Most respondents believe that risk in schools is medium, that security is pretty good even in foreign countries, but more so in Hong Kong. They are, however, aware that violence does occur in schools. The question concerning terrorism could possibly have been better stated, since it is obvious from the responses that parents are really not very concerned about terrorism in schools, but they feel that terrorism has a large negative impact on schools. Perhaps the interpretation is that terrorism, in general, has a negative impact or that terrorism, when it happens, has a large negative impact on schools.

Parents do believe that risk management is important to have in schools, both foreign and in Hong Kong. They do not believe that they are kept fully informed, and many are not aware of a risk management team in their children’s schools. There was a measurable portion of respondents who were not willing to answer questions about their children’s schools’ risk management team or about their opinions of the relative safety of their children in school. This is not surprising, since Hong Kong residents have learned that they should only be critical of government when it is extremely important and when they are part of a large group.

Bullying and drugs seem to be the primary concerns of Hong Kong parents of children in the International schools. Since these families are more affluent than the average family, drugs are a natural fear. People with no money are not often targets by drug dealers, since it is not as profitable. Vandalism and assault are next in the perception of these parents as a danger, while shootings are seen as more of a risk than terrorism, but both are quite low locally. These respondents perceived the dangers from guns and terrorism to be more in foreign countries. When asked about control, the majority of respondents indicated that they see a need to control bullying and drugs in the schools. All dangers were seen as less in Hong Kong than abroad.

Interviews of Security Personnel

A very comprehensive interview was constructed and administered to one manager of school security in each of four Hong Kong international schools. The interviews were in great depot hot explore the real situation in the schools, the perception of the managers of the programs as to their relative efficacy and their perception of the needs of the parents, students, teachers and staff. The actual interview questions which were used are listed in APPENDIX B.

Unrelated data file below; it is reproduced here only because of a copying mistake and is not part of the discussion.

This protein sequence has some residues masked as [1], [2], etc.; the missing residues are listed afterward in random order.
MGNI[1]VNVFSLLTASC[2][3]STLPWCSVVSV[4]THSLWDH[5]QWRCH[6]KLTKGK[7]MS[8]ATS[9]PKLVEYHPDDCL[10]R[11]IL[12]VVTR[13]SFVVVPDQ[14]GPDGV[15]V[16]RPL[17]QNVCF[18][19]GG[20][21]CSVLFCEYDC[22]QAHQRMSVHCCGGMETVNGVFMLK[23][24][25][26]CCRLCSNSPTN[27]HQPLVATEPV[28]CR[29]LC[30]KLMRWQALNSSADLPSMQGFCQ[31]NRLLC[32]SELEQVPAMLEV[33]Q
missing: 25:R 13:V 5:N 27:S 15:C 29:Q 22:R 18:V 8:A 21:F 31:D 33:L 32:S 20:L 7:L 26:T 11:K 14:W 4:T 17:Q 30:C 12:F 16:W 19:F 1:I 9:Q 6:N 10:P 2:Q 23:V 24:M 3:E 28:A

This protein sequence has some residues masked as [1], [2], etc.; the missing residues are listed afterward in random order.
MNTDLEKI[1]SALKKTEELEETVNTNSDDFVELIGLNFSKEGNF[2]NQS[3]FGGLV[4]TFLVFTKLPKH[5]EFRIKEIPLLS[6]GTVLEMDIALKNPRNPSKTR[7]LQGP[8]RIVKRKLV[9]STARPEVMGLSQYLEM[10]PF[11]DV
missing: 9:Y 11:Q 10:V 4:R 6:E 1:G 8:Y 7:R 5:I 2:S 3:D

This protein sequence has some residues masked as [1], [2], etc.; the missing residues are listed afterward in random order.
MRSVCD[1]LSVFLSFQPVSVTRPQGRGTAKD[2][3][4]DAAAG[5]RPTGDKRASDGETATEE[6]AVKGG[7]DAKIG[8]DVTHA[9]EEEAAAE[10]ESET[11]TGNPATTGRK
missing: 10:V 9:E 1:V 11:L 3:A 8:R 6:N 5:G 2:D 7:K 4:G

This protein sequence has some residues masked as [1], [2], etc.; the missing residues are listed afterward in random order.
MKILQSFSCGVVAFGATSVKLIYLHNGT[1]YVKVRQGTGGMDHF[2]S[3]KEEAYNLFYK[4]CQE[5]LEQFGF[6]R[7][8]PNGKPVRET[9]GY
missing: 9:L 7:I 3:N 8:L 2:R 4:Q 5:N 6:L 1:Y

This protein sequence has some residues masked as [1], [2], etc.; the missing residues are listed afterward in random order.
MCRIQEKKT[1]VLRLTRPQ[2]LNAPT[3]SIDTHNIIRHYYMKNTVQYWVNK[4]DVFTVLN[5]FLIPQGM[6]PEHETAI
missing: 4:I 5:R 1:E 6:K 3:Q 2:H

Interview Results

In the charts below, only the lowest to highest responses are shown. Therefore, the viewer might get the impression that some responses are very low, because they look low. In question 1, the lowest response was just under 8 and the highest was 9, so the charting program shows only from 7.5 to 9, saving space, but not including the numbers outside the response range, even though they were available to the respondents. This makes it easy to see the difference, but not easy to understand the level of the responses. The reader should consider the average against the number 1, which is the lowest possibility.

  1. On a scale of 1-10, with 10 being the highest, please rate the safety level of this school for students, teachers and staff.

Question 1
Figure 13. Question 1

Two of the four security specialists rated their school’s safety level at nine and two rated it at eight, so they are all pretty confident that their schools are safe, but see room for improvement.

2.Please rate the following possible threats for which measures have been taken according to your perception of the danger they represent for your school by numbering them from most harm represented to least. You should consider for this question only possible level of harm and not the possibility of its occurrence. Use the number 1 for the worst and each higher number will represent a smaller possible level of harm. (The viewer should remember that 1 is high and 10 is low: that was a miscalculation in creating these interviews.)

Internal violence of student (s) upon student (s)
Figure 14. Internal violence of student (s) upon student (s)

All the specialists saw internal violence of student upon student as a medium sized problem doing less than serious harm.

 Internal violence upon teachers or staff by students.
Figure 14. Internal violence upon teachers or staff by students.

The perception of the damage done by internal violence by students upon teachers and staff is relatively low.